For five glorious generations of Pokémon games, Dragon-types reigned supreme. With their only weakness being Ice and other Dragons, these creatures were unmatched in competitive play as well as in nature. They were the apex predators, sitting comfortably atop the trophic pyramid without a fear in the world.
That is until Generation Six rolled along.
Suddenly the game changed, as life is a constant struggle for survival, and a new elemental-type was introduced – Fairy, and in one fell swoop the hunter become the hunted. No longer could these Dragons loaf around lazily on top of the food chain, they had competition. While other Dragons crumbled and humbly abdicated the throne, one took matters into its own hands.
An isolated population of particularly rotund and bulky Dragons evolved in the region of Kalos. Heavily populated by the notorious Fairy-Types, selective pressures favored certain traits more than others, and through the power of evolution the strange gooey Dragonite rip-off we see today came into existence. At first glance one would assume that it’s the farthest thing from a Dragon, the first type that comes to mind is Poison with its purple skin and green dots all covered in a slimy mucus coat. And that, my friends, is the point.
In biology, we call this phenomenon mimicry – when two or more organisms share a superficial resemblance but are not taxonomically related1. This adaptation is often used by one species to trick its predators into believing it is another, more harmful and potentially dangerous species. Non-venomous milk snakes, for example, mimic the coral snake, a venomous species, in order to deter predators. This resemblance is achieved through mimicry of its color pattern – red touch yellow bad for a fellow (coral snake), red touch black you’re alright jack (milk snake). Although, most predators don’t have the advantage of a cute rhyme to remind them which is which and opt to stay far away from the both of them.
This type of mimicry, when a harmless species adopts the color patterns and warning signals of another, is called Batesian mimicry, named after Henry W. Bates, an English naturalist who first discovered this phenomenon in Brazilian forest butterflies of two distinct species2.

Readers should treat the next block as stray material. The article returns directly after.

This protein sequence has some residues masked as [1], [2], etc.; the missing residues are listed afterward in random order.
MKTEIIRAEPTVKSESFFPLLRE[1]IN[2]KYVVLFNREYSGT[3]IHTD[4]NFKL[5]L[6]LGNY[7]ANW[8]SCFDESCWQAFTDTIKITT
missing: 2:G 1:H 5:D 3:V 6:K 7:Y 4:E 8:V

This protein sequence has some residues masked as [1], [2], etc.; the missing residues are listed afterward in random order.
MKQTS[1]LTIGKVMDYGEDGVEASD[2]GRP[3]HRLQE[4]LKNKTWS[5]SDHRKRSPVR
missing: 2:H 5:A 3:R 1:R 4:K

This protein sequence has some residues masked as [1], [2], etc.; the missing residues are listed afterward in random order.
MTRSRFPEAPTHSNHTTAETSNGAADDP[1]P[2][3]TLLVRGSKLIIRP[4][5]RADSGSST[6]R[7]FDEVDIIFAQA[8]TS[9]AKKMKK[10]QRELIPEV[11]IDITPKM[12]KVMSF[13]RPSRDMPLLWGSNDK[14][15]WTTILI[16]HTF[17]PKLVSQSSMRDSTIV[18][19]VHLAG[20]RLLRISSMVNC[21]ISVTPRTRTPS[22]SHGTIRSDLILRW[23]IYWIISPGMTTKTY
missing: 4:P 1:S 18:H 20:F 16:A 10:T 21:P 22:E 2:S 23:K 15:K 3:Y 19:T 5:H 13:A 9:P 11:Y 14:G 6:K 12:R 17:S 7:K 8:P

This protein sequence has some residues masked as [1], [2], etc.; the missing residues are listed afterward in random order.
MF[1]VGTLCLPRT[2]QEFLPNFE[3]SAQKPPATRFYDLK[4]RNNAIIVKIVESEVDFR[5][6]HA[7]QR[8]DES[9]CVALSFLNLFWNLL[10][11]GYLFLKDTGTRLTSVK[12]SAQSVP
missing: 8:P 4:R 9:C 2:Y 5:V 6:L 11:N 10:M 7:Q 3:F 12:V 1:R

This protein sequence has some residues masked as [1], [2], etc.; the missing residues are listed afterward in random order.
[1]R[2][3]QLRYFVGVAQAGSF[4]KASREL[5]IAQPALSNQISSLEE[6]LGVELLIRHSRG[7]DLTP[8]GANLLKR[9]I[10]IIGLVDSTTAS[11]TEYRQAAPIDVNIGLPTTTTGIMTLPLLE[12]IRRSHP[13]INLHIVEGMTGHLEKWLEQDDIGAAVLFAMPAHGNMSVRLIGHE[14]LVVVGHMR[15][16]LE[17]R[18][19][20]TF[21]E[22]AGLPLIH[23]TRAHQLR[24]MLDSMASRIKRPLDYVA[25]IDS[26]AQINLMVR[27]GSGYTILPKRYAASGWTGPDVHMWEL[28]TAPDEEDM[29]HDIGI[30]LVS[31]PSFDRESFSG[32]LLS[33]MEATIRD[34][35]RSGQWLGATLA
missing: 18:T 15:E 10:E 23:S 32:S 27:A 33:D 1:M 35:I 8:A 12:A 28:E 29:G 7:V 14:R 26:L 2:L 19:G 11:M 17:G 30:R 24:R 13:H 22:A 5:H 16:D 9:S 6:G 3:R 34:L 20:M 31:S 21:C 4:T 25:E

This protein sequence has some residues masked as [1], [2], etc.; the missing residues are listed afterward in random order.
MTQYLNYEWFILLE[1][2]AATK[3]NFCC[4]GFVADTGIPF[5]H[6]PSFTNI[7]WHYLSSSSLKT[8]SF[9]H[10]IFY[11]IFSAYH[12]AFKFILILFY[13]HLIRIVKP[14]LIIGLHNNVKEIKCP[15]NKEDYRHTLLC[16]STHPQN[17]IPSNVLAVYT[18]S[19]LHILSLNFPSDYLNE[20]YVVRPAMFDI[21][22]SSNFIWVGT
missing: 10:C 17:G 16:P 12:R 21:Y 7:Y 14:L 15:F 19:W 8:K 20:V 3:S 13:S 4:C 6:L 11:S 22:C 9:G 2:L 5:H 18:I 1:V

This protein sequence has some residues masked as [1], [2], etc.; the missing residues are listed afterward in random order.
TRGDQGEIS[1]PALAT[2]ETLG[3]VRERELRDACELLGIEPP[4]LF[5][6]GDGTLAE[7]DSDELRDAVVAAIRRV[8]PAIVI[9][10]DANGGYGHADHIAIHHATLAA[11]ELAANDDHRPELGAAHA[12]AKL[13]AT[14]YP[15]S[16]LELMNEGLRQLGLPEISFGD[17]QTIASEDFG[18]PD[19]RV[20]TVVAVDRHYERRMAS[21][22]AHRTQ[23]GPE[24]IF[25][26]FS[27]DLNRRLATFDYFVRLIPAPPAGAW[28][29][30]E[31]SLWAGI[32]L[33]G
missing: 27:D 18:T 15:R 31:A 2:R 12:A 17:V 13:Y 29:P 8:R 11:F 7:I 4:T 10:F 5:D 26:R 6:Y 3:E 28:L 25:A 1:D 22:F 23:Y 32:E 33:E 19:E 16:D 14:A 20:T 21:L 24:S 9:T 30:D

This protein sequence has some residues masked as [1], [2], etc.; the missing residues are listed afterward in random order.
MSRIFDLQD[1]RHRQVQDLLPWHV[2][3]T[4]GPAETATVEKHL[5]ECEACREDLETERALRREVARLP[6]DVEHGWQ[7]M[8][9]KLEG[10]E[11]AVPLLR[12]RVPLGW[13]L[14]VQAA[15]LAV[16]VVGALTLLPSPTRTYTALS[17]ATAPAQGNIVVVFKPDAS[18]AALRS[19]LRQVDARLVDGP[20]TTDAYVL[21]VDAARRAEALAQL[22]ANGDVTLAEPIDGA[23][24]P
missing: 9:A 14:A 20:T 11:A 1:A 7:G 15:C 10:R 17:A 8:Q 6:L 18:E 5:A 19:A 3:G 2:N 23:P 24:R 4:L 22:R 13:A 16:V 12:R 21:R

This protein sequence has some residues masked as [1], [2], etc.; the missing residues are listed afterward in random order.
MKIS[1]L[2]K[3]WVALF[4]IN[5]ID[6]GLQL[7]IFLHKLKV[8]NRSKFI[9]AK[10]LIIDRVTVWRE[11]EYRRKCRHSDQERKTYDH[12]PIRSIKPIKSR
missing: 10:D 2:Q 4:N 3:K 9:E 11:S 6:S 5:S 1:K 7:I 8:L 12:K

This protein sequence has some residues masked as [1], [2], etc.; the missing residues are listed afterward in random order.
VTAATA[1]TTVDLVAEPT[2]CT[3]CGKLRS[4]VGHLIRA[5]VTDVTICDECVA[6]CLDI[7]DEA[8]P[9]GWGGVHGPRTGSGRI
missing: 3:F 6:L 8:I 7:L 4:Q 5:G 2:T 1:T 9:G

For our pseudo-legendary friend, this adaptation is vital to its survival. The region of Kalos is rife with Fairy-Types, all deadly to Dragons such as Goodra and its pre-evolutions. Its struggles become more challenging considering that Fairies have an immunity of Dragon-Type moves, which leaves most Dragons defenseless as their biggest strength is often their offensive game.
Unable to fight off the Fairies, most Dragons fall victim to their weakness and die off, but one line managed to survive.
Goodra is by far the most bulky of the Dragons, which is no coincidence. A glass cannon such as Haxorus with all its energy invested in Attack would prove useless and ultimately fatal when up against a foe who is immune to such moves. In short, Defense and Special Defense would be selected over a strong offense (though Goodra does maintain a decent offense for other Types). A similar selection would occur in regards to its coloration, as purple and green are associated with Poison-Types, and would increase the fitness of those individuals that had the trait. By mimicking this Fairy weakness, predators would be sure to stay clear of Goodra, thus allowing it to survive in a Fairy-Dominant region such as Kalos.